Obama Burger or Romney Omelette? The French Vote With Stomachs at American Diner in Paris

Category: Media & Culture / Nov 06, 2012 2:53PM EDT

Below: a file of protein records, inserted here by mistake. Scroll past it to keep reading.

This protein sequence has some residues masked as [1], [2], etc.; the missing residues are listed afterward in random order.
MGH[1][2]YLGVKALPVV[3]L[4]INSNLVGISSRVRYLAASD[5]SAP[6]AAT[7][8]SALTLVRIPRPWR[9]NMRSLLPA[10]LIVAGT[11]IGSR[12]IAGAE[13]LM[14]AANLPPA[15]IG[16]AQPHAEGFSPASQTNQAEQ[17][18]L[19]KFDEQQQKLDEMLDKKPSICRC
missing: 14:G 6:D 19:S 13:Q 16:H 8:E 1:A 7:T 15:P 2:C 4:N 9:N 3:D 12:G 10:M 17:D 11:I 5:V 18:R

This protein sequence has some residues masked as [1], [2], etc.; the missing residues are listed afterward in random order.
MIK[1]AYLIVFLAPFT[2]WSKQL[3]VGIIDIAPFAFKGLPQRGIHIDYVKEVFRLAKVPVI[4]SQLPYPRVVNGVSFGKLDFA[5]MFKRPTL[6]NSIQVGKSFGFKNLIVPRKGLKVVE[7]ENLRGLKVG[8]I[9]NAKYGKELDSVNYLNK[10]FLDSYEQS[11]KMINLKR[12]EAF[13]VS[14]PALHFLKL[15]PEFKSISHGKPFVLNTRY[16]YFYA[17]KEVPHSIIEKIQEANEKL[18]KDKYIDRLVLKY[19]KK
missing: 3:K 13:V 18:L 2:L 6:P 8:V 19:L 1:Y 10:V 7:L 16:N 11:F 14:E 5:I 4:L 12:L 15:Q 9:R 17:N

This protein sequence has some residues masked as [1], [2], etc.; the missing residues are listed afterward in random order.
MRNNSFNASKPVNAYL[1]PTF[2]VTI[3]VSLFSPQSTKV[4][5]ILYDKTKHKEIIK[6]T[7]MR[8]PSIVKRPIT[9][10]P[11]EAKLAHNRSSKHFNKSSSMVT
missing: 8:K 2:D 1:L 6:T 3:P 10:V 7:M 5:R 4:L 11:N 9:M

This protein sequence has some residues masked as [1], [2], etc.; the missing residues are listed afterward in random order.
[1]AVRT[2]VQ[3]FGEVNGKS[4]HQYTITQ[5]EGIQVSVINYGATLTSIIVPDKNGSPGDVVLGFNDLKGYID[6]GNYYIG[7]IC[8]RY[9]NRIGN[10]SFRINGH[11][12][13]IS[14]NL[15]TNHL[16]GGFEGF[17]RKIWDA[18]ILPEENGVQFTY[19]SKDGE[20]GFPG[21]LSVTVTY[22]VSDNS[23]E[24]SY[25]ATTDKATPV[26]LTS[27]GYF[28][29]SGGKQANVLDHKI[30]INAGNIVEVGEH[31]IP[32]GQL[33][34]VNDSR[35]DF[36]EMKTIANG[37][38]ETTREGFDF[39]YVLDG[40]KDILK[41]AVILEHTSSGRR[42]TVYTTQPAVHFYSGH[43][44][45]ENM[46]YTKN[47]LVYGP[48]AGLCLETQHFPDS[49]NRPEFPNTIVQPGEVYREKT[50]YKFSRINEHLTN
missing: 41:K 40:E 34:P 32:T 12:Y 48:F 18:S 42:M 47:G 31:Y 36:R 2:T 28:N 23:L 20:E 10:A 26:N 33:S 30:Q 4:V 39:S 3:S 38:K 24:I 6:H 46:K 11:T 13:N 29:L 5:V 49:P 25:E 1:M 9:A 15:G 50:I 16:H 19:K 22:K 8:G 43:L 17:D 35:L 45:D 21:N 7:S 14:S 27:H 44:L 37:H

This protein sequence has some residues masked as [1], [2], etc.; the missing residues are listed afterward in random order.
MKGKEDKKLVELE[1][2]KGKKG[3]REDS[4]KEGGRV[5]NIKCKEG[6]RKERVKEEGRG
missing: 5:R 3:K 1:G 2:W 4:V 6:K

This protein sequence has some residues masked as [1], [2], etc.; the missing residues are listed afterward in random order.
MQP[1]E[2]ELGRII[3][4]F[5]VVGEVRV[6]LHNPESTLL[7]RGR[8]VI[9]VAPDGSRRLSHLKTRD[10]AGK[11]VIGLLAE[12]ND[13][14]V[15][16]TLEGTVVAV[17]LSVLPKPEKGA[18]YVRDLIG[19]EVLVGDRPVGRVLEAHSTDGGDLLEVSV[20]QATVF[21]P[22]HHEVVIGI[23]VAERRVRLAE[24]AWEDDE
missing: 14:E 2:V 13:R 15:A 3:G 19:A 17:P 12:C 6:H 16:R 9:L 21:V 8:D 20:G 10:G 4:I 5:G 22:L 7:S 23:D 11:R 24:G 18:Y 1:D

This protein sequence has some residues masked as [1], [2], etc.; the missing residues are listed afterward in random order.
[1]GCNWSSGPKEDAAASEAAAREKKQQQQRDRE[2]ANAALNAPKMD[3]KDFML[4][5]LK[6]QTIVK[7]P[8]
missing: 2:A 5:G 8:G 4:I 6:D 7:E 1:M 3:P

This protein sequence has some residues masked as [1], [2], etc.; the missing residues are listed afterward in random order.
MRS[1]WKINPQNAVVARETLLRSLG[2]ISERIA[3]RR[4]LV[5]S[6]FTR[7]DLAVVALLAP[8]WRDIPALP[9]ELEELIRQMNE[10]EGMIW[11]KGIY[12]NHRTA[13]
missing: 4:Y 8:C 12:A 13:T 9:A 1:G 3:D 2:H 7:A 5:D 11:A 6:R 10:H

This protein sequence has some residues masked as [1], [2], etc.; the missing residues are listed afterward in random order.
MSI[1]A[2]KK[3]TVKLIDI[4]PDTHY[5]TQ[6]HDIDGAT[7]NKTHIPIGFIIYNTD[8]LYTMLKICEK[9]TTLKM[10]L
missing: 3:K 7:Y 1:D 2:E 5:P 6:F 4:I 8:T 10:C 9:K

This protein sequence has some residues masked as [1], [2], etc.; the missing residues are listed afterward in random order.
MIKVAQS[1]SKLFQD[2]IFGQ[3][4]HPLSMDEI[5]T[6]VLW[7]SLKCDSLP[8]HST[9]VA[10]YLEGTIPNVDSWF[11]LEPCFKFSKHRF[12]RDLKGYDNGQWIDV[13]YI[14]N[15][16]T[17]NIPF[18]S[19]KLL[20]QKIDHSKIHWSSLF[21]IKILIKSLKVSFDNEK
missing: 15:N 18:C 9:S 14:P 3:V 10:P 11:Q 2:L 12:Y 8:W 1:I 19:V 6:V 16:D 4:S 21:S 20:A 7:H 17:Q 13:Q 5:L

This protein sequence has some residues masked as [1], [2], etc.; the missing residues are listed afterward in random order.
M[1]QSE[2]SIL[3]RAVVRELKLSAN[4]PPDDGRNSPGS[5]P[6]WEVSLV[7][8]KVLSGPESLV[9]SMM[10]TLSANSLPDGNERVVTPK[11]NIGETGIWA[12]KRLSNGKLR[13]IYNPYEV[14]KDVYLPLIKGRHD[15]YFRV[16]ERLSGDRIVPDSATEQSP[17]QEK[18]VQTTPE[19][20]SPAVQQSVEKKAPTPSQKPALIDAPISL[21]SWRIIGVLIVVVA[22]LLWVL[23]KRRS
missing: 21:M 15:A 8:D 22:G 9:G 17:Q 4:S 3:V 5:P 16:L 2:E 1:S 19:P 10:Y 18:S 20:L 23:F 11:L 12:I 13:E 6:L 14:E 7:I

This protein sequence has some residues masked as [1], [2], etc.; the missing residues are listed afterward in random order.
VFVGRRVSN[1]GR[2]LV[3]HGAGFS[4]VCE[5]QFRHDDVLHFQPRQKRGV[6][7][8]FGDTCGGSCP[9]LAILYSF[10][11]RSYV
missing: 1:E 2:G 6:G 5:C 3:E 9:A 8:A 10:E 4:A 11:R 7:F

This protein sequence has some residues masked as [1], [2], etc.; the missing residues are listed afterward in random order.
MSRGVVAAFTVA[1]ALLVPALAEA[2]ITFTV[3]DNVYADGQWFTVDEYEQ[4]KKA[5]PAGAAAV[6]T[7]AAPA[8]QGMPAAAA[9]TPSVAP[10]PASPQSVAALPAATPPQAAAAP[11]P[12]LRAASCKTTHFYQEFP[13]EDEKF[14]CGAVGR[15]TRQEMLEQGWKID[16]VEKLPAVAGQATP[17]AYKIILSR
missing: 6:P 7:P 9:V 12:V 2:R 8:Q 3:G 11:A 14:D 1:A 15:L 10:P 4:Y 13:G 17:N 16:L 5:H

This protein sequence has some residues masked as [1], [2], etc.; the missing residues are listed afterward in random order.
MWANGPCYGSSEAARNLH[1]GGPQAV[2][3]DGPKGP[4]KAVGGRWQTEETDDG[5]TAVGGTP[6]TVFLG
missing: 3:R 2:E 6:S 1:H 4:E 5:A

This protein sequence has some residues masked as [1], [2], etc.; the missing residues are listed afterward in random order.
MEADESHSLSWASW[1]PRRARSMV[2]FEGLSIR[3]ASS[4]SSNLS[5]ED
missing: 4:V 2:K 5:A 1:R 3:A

They say that the way to someone's heart is through their stomach. If so diners at this American restaurant in Paris gave all their love to United States President Barack Obama butchering his competition, Republican presidential candidate Mitt Romney. Breakfast in America, a US eatery in the romantic and historic Paris quartier of Le Marais, and locally known as BIA, customers were asked to vote by choosing between an 'Obama burger' or a 'Romney Omelette' for lunch among other U.S election specials. As polls opened in the US on Tuesday (November 6) in Paris they were voting with their stomachs to re-elect the U.S President. Satiated customers said this was a far better way of casting your vote than queuing at polling stations. The 'Obama Burger' featured a slice of beef, grilled onion, relish and was topped by two hot-dog sausages The 'Romney Omelette' was a simple concoction made out of just two eggs and a bit of milk. Perhaps not surprisingly then diners said they found 'Obama' a juicier candidate. By end of midday business the final tally showed the sizzling Obama had ravaged its pale Romney opposition despite the latter making more sense on the economy: the 'Obama Burger' - 12 euros - was ordered seven times for lunch. The 'Romney Omelette' - 7 euros - had no takers at all. Carlson said the dishes were chosen to reflect each candidate's personality. Asked if it he thought that he might have tipped the scales in Obama's favour he said: The menu also included "Independent" pancakes for those who did not wish to pick either Obama or Romney. The restaurant's polls were due to close at 2200GMT in Paris, with a landslide victory expected for President Obama. Meanwhile real opinion polls show Obama and Romney in a virtual dead heat, although the Democratic incumbent has a slight advantage in several vital swing states that could give him the 270 electoral votes needed to win the state-by-state contest.